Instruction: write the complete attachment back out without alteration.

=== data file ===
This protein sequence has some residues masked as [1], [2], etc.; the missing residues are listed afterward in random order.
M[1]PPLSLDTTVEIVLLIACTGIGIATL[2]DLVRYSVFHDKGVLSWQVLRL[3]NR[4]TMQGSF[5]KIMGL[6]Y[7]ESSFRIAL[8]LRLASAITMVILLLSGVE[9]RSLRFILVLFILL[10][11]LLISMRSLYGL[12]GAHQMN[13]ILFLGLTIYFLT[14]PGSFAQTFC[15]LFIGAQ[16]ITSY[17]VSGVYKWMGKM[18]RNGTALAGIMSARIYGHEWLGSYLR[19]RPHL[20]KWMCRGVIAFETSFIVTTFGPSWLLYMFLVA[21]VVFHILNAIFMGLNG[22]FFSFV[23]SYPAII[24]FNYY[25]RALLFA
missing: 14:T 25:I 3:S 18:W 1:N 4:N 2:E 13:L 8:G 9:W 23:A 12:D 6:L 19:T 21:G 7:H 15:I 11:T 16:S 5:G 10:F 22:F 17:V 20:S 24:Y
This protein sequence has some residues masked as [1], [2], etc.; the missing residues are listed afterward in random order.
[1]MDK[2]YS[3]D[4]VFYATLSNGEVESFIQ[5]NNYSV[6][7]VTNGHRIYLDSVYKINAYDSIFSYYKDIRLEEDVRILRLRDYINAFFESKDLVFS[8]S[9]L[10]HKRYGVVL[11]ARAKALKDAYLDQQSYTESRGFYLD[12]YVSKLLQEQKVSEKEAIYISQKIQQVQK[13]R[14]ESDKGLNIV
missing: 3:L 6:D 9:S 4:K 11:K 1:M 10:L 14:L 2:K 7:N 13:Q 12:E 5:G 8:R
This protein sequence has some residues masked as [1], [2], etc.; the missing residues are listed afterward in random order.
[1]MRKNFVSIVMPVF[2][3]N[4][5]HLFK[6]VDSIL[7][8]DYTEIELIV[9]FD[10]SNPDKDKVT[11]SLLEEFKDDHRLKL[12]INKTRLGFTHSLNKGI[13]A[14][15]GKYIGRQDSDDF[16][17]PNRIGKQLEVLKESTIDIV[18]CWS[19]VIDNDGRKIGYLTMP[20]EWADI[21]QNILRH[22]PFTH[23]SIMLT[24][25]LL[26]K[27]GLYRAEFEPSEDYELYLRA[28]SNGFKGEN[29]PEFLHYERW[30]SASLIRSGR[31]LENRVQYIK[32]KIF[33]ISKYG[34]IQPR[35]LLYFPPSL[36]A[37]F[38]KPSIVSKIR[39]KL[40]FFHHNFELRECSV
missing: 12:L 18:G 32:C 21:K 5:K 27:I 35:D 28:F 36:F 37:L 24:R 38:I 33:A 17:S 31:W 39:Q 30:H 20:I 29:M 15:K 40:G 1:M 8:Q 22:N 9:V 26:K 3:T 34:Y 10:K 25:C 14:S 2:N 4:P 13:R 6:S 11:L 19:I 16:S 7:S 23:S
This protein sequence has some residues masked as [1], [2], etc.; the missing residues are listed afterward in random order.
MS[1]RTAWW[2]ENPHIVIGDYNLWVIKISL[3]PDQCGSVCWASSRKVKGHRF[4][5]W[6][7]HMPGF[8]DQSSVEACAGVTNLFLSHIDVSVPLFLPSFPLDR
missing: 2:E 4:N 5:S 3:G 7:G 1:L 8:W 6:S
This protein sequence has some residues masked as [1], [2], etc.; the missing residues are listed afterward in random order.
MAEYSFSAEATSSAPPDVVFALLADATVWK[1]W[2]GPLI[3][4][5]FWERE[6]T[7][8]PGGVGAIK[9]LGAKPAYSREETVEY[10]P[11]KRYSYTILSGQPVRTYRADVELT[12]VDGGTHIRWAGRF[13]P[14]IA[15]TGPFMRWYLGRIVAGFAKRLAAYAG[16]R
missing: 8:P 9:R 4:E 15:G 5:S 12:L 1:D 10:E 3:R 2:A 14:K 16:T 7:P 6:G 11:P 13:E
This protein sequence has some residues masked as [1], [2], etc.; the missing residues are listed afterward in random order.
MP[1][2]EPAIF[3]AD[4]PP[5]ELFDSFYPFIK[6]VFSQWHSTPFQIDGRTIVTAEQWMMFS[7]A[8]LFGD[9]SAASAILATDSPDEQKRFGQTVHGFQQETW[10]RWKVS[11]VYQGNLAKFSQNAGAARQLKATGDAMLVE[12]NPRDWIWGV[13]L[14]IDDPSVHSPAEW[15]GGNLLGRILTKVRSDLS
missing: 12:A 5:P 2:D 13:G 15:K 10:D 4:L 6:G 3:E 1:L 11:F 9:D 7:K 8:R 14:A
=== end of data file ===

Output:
This protein sequence has some residues masked as [1], [2], etc.; the missing residues are listed afterward in random order.
M[1]PPLSLDTTVEIVLLIACTGIGIATL[2]DLVRYSVFHDKGVLSWQVLRL[3]NR[4]TMQGSF[5]KIMGL[6]Y[7]ESSFRIAL[8]LRLASAITMVILLLSGVE[9]RSLRFILVLFILL[10][11]LLISMRSLYGL[12]GAHQMN[13]ILFLGLTIYFLT[14]PGSFAQTFC[15]LFIGAQ[16]ITSY[17]VSGVYKWMGKM[18]RNGTALAGIMSARIYGHEWLGSYLR[19]RPHL[20]KWMCRGVIAFETSFIVTTFGPSWLLYMFLVA[21]VVFHILNAIFMGLNG[22]FFSFV[23]SYPAII[24]FNYY[25]RALLFA
missing: 14:T 25:I 3:S 18:W 1:N 4:N 2:E 13:L 8:G 9:W 23:A 12:D 6:L 19:T 21:G 7:H 15:I 11:T 16:S 5:G 10:F 22:F 17:V 20:S 24:Y
This protein sequence has some residues masked as [1], [2], etc.; the missing residues are listed afterward in random order.
[1]MDK[2]YS[3]D[4]VFYATLSNGEVESFIQ[5]NNYSV[6][7]VTNGHRIYLDSVYKINAYDSIFSYYKDIRLEEDVRILRLRDYINAFFESKDLVFS[8]S[9]L[10]HKRYGVVL[11]ARAKALKDAYLDQQSYTESRGFYLD[12]YVSKLLQEQKVSEKEAIYISQKIQQVQK[13]R[14]ESDKGLNIV
missing: 3:L 6:D 9:S 4:K 11:K 1:M 10:L 14:L 2:K 7:N 13:Q 12:E 5:G 8:R
This protein sequence has some residues masked as [1], [2], etc.; the missing residues are listed afterward in random order.
[1]MRKNFVSIVMPVF[2][3]N[4][5]HLFK[6]VDSIL[7][8]DYTEIELIV[9]FD[10]SNPDKDKVT[11]SLLEEFKDDHRLKL[12]INKTRLGFTHSLNKGI[13]A[14][15]GKYIGRQDSDDF[16][17]PNRIGKQLEVLKESTIDIV[18]CWS[19]VIDNDGRKIGYLTMP[20]EWADI[21]QNILRH[22]PFTH[23]SIMLT[24][25]LL[26]K[27]GLYRAEFEPSEDYELYLRA[28]SNGFKGEN[29]PEFLHYERW[30]SASLIRSGR[31]LENRVQYIK[32]KIF[33]ISKYG[34]IQPR[35]LLYFPPSL[36]A[37]F[38]KPSIVSKIR[39]KL[40]FFHHNFELRECSV
missing: 12:L 18:G 32:C 21:K 5:K 27:I 35:D 28:F 36:F 37:L 24:R 38:I 33:A 17:S 31:W 39:Q 30:H 20:I 29:M 15:K 40:G 1:M 8:Q 22:N 9:V 26:K 3:T 34:Y 10:K 25:C 14:S 2:N 4:P 13:R 6:S 11:L 19:I 16:S 7:S 23:S
This protein sequence has some residues masked as [1], [2], etc.; the missing residues are listed afterward in random order.
MS[1]RTAWW[2]ENPHIVIGDYNLWVIKISL[3]PDQCGSVCWASSRKVKGHRF[4][5]W[6][7]HMPGF[8]DQSSVEACAGVTNLFLSHIDVSVPLFLPSFPLDR
missing: 2:E 4:N 5:S 3:G 7:G 1:L 8:W 6:S
This protein sequence has some residues masked as [1], [2], etc.; the missing residues are listed afterward in random order.
MAEYSFSAEATSSAPPDVVFALLADATVWK[1]W[2]GPLI[3][4][5]FWERE[6]T[7][8]PGGVGAIK[9]LGAKPAYSREETVEY[10]P[11]KRYSYTILSGQPVRTYRADVELT[12]VDGGTHIRWAGRF[13]P[14]IA[15]TGPFMRWYLGRIVAGFAKRLAAYAG[16]R
missing: 8:P 9:R 4:E 15:G 5:S 12:L 1:D 10:E 3:R 2:A 14:K 16:T 7:P 6:G 11:P 13:E
This protein sequence has some residues masked as [1], [2], etc.; the missing residues are listed afterward in random order.
MP[1][2]EPAIF[3]AD[4]PP[5]ELFDSFYPFIK[6]VFSQWHSTPFQIDGRTIVTAEQWMMFS[7]A[8]LFGD[9]SAASAILATDSPDEQKRFGQTVHGFQQETW[10]RWKVS[11]VYQGNLAKFSQNAGAARQLKATGDAMLVE[12]NPRDWIWGV[13]L[14]IDDPSVHSPAEW[15]GGNLLGRILTKVRSDLS
missing: 12:A 5:P 2:D 13:G 15:K 10:D 4:L 6:G 3:E 1:L 11:F 9:D 7:K 8:R 14:A